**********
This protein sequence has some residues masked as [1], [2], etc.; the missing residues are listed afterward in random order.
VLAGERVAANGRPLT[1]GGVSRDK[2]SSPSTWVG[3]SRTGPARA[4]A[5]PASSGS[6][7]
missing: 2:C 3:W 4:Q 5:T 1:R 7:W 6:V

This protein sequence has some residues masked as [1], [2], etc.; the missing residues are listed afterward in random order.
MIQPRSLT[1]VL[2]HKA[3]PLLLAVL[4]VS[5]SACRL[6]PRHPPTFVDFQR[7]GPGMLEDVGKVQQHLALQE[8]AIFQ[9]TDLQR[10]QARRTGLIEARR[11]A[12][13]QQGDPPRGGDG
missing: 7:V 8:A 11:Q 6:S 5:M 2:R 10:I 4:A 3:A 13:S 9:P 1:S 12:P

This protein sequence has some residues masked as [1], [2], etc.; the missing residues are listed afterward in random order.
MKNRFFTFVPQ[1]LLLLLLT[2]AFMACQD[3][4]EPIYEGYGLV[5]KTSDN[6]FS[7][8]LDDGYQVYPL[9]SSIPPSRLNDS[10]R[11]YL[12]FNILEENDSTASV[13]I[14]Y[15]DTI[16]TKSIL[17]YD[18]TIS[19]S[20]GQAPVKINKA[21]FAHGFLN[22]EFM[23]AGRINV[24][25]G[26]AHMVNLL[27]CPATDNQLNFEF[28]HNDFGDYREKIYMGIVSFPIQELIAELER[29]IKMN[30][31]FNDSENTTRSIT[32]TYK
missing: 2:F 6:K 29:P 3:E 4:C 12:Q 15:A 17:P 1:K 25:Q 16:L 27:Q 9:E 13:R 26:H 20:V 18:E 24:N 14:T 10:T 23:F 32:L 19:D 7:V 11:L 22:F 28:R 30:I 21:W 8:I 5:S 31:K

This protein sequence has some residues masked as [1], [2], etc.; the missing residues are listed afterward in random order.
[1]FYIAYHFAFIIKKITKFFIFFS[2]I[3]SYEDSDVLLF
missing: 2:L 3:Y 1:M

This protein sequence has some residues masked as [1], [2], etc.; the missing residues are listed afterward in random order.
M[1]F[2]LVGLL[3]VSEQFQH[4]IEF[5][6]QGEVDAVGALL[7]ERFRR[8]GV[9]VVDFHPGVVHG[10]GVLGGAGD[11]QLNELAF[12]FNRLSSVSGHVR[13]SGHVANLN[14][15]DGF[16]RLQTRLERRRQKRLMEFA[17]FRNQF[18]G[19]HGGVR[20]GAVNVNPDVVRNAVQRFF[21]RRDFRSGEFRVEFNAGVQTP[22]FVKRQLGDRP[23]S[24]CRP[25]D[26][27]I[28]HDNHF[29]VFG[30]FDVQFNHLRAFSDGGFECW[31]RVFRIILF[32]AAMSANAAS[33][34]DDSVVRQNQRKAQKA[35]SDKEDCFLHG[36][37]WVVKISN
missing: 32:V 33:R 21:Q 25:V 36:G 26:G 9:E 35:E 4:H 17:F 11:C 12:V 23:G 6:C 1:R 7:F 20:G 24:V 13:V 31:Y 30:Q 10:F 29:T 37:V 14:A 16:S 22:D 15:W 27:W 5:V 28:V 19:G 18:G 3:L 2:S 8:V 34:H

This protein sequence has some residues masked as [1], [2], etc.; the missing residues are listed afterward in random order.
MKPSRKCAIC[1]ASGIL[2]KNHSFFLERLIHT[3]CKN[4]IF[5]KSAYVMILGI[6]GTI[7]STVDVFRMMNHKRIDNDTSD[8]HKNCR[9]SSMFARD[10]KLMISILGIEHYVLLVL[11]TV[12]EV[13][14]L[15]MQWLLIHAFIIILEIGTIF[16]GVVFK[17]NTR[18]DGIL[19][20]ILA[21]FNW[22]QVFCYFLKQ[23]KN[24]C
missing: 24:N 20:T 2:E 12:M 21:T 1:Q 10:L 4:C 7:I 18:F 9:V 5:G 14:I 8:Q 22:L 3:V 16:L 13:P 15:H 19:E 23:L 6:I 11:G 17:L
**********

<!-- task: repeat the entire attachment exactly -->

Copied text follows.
This protein sequence has some residues masked as [1], [2], etc.; the missing residues are listed afterward in random order.
VLAGERVAANGRPLT[1]GGVSRDK[2]SSPSTWVG[3]SRTGPARA[4]A[5]PASSGS[6][7]
missing: 2:C 3:W 4:Q 5:T 1:R 7:W 6:V

This protein sequence has some residues masked as [1], [2], etc.; the missing residues are listed afterward in random order.
MIQPRSLT[1]VL[2]HKA[3]PLLLAVL[4]VS[5]SACRL[6]PRHPPTFVDFQR[7]GPGMLEDVGKVQQHLALQE[8]AIFQ[9]TDLQR[10]QARRTGLIEARR[11]A[12][13]QQGDPPRGGDG
missing: 7:V 8:A 11:Q 6:S 5:M 2:R 10:I 4:A 3:A 13:S 9:P 1:S 12:P

This protein sequence has some residues masked as [1], [2], etc.; the missing residues are listed afterward in random order.
MKNRFFTFVPQ[1]LLLLLLT[2]AFMACQD[3][4]EPIYEGYGLV[5]KTSDN[6]FS[7][8]LDDGYQVYPL[9]SSIPPSRLNDS[10]R[11]YL[12]FNILEENDSTASV[13]I[14]Y[15]DTI[16]TKSIL[17]YD[18]TIS[19]S[20]GQAPVKINKA[21]FAHGFLN[22]EFM[23]AGRINV[24][25]G[26]AHMVNLL[27]CPATDNQLNFEF[28]HNDFGDYREKIYMGIVSFPIQELIAELER[29]IKMN[30][31]FNDSENTTRSIT[32]TYK
missing: 2:F 6:K 29:P 3:E 4:C 12:Q 15:A 17:P 1:K 25:Q 16:L 27:Q 9:E 13:R 26:H 20:V 18:E 24:N 14:T 10:T 23:F 32:L 19:D 7:V 11:L 22:F 28:R 30:I 21:W 8:I 5:S 31:K

This protein sequence has some residues masked as [1], [2], etc.; the missing residues are listed afterward in random order.
[1]FYIAYHFAFIIKKITKFFIFFS[2]I[3]SYEDSDVLLF
missing: 2:L 3:Y 1:M

This protein sequence has some residues masked as [1], [2], etc.; the missing residues are listed afterward in random order.
M[1]F[2]LVGLL[3]VSEQFQH[4]IEF[5][6]QGEVDAVGALL[7]ERFRR[8]GV[9]VVDFHPGVVHG[10]GVLGGAGD[11]QLNELAF[12]FNRLSSVSGHVR[13]SGHVANLN[14][15]DGF[16]RLQTRLERRRQKRLMEFA[17]FRNQF[18]G[19]HGGVR[20]GAVNVNPDVVRNAVQRFF[21]RRDFRSGEFRVEFNAGVQTP[22]FVKRQLGDRP[23]S[24]CRP[25]D[26][27]I[28]HDNHF[29]VFG[30]FDVQFNHLRAFSDGGFECW[31]RVFRIILF[32]AAMSANAAS[33][34]DDSVVRQNQRKAQKA[35]SDKEDCFLHG[36][37]WVVKISN
missing: 32:V 33:R 21:Q 25:V 36:G 26:G 9:E 35:E 4:H 17:F 11:C 12:V 23:G 6:C 1:R 7:F 20:G 24:V 13:V 31:Y 30:Q 10:F 29:T 37:V 14:A 16:S 22:D 15:W 27:W 5:V 28:V 19:G 18:G 3:L 2:S 8:V 34:H

This protein sequence has some residues masked as [1], [2], etc.; the missing residues are listed afterward in random order.
MKPSRKCAIC[1]ASGIL[2]KNHSFFLERLIHT[3]CKN[4]IF[5]KSAYVMILGI[6]GTI[7]STVDVFRMMNHKRIDNDTSD[8]HKNCR[9]SSMFARD[10]KLMISILGIEHYVLLVL[11]TV[12]EV[13][14]L[15]MQWLLIHAFIIILEIGTIF[16]GVVFK[17]NTR[18]DGIL[19][20]ILA[21]FNW[22]QVFCYFLKQ[23]KN[24]C
missing: 24:N 20:T 2:E 12:M 21:T 1:Q 10:L 4:C 7:I 18:F 9:V 5:G 14:I 8:Q 22:L 3:V 16:L 13:P 15:H 19:E 23:L 6:I 11:G 17:L